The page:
European Gold Buying 'Remarkable'
Here's National Numismatics' Tom Cloud with a quick dealer-level view of gold and silver:
DollarCollapse: Hey Tom, it's been an eventful few weeks. Precious metals pierced your worse-case downside targets and then bounced a bit. What's going on out there?
Tom Cloud: Once gold broke the $1,320 it didn't stop till $1,180, which I did not think it would do. It went all the way down to our long-term support line. Looking forward, July is usually a neutral month and August is when things pick up. Gold and silver usually make about 2/3 of their profits during the last four months of the year, but this time gold should start moving in July because the correction was so severe. The worst-case scenario is that it bounces off of $1,180 again, but it looks very oversold at these levels; the charts have turned extremely bullish.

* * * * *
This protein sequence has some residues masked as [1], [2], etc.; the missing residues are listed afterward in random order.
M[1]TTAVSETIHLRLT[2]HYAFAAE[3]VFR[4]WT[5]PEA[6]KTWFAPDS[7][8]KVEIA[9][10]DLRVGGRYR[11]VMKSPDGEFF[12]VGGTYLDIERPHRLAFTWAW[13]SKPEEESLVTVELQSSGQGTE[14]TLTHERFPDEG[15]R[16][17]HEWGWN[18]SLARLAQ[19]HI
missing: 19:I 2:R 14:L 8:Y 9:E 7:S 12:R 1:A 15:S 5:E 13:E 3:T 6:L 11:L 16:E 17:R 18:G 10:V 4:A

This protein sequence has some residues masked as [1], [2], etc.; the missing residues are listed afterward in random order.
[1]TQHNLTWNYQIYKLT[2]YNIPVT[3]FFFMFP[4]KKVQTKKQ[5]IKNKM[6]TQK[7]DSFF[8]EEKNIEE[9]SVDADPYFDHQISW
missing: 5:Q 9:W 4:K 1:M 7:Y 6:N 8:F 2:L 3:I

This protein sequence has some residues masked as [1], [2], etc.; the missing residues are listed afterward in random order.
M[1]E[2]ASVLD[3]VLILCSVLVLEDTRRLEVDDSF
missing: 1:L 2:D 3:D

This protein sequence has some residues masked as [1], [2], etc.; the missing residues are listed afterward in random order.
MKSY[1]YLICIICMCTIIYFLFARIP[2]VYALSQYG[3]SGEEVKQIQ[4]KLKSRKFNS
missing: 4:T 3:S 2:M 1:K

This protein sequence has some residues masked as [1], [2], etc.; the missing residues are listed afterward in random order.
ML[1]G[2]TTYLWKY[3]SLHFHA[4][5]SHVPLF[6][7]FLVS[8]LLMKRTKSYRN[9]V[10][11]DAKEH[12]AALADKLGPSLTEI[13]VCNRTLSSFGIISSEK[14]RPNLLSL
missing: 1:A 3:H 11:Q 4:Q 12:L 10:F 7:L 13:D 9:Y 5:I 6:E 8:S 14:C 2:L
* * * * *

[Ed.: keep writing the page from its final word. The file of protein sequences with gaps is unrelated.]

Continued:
DC: How tight are supplies?
TC: For gold, there's pretty good availability right now. We've got some gold coins that can lock in and ship today.
DC: Silver premiums remain high though. What's different about that market?
TC: When silver goes down the costs of buying and producing it make the premium go up in percentage terms. They usually change the premiums every two or three months. So the high premiums can be explained in part by the continued shortage of popular coins and in part by unchanging production costs.
DC: So silver supplies remain tight?
TC: May broke all records for silver eagle sales, and you're still looking at 2-4 week delays for eagles, maple leafs and even buffaloes. Comex silver bars are really hard to get. Johnson Matthey is six weeks behind. In normal times, it would take 3-5 days for delivery. The Royal Canadian Mint is keeping up, though, so we can get those bars.
DC: What about the recent central bank gold buying?
TC: The bounce was facilitated by a 580-ton purchase by European central banks on Friday. The rumor is that they're going to buy another 500 next week. There's only 2200 tons a year mined on average, so that would be remarkable.